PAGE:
Dreamstime offer up to 60% for exclusives. How much your photo sells for also goes up the more it is downloaded: newbie images begin at between $0.34 and $2.38 (USD). If you are shooting on a phone, begin with the free Dreamstime program (Android, iPhone).
IStock palms over 15% of an image’s sales price, but guarantee a bigger cut if you make the pic exclusive to the website. Photos typically sell for #7 or #20 a go, but the sort of license or subscription plan the customer purchases determines how your piece is calculated.
Shutterstock coughs up $0.25 (USD) per sale on the most frequent subscription programs, but say you’ll get a bigger cut as your lifetime earnings pass different levels. To put that into context, as soon as you’ve earned $10,000, you’ll be bumped up to the heady heights of 38 cents an image…
Playing the Stock (photo) Market
Earning money with stock photographs can involve a substantial cash-in, but there are a couple of things worth bearing in mind…
- Stock photography is a numbers game: if you want sales, you will need to upload a great deal of quality pics to several sites.
- Photos of individuals are constantly in demand, but anyone you pap might need to sign a model release form to say they are OK with you with it (your stock library will have template forms you can print, sign and submit).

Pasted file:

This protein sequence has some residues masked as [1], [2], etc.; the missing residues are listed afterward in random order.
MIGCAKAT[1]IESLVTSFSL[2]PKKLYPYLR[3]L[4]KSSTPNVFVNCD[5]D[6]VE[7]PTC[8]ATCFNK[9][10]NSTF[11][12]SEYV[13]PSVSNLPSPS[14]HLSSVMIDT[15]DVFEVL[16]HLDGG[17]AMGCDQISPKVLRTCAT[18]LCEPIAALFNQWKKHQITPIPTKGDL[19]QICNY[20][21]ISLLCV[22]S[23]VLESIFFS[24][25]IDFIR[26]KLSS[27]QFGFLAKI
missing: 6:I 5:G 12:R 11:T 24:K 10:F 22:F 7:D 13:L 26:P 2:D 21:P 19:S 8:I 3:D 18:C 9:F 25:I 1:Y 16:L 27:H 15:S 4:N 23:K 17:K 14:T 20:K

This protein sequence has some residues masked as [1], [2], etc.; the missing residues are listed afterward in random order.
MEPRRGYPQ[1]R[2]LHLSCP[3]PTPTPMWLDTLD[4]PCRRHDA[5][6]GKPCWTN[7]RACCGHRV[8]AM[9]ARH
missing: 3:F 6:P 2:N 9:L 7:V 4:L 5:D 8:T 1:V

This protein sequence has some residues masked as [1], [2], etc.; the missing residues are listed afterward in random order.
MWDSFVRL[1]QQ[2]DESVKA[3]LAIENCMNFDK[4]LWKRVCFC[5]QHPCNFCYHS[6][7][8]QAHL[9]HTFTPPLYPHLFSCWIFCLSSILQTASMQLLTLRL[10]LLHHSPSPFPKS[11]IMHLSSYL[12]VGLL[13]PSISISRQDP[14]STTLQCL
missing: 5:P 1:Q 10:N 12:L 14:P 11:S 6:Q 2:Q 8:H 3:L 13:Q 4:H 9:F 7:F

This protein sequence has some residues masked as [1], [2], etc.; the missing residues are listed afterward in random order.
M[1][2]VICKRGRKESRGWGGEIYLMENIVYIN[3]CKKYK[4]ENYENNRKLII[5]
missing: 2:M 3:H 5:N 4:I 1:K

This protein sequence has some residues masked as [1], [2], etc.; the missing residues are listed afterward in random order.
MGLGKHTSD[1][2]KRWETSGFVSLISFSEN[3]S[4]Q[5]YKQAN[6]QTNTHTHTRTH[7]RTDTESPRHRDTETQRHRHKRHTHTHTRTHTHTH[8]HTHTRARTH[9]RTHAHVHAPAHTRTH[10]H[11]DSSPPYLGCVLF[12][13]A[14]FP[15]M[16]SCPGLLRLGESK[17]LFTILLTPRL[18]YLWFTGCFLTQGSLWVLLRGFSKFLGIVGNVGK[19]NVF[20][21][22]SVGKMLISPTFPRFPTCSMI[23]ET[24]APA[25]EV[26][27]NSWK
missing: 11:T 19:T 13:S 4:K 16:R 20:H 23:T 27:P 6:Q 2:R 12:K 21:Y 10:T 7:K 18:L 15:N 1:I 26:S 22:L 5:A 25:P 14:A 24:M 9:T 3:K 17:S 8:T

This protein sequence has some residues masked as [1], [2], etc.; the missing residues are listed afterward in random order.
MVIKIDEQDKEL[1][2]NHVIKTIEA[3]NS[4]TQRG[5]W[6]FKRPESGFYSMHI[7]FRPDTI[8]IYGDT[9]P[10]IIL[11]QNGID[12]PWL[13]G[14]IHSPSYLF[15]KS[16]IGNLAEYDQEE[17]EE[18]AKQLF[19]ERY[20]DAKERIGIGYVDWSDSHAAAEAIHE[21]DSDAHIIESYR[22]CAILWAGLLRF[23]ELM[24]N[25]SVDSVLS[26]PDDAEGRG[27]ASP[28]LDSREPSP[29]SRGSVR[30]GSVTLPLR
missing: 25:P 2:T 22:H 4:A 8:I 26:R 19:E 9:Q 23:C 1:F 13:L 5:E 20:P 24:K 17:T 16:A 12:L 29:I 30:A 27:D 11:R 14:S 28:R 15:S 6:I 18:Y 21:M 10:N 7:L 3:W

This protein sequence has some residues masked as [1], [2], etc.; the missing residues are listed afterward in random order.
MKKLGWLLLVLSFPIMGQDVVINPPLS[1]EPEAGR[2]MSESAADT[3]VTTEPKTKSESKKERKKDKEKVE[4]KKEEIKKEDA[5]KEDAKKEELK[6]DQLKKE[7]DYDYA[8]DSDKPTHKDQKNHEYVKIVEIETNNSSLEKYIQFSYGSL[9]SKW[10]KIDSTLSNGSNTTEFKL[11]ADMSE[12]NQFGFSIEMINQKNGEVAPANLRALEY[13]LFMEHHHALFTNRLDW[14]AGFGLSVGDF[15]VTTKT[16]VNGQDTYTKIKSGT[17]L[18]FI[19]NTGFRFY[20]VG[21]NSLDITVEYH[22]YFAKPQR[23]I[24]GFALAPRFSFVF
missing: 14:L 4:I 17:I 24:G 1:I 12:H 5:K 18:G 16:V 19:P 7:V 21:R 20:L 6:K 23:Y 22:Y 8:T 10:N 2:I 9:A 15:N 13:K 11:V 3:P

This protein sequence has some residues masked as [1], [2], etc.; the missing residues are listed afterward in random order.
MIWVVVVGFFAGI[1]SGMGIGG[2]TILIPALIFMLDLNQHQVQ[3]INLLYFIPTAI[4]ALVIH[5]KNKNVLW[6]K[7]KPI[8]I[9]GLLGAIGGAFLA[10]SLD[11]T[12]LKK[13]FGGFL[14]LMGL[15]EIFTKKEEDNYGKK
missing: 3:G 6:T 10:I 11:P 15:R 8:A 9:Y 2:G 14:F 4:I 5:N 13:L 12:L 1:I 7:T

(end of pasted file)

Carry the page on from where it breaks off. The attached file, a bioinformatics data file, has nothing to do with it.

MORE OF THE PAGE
- Assess the account terms! When are you going to get paid, and in what currency? What happens to your photos if you would like to cancel your account in the future?
- You often won’t get a say in how clients use your photographs, so if you don’t need your selfies turning up in advertisements for STDs or benzoyl peroxide, don’t upload’em!
- Sign-up for contributor newsletters, as they could clue you in on what sells, what to snap next, and even how to enhance your camera or editing skills.
- Add loads of keywords when you upload your pictures. It helps people find (and hopefully purchase!) your pics.
Selling Your Prints
There’s loads of freedom in selling prints (i.e., printed copies of your photographs ). You decide what to take, who to market to, and for how much and, like selling through stock libraries, it can be a wonderful little passive revenue earner.
Now, before you leg it down to Boots to batch publish your holiday snaps, there’s a little more to it. While you can run off photos on your home printer or at a high-street laboratory, better quality means higher profits! Selling Photos As Prints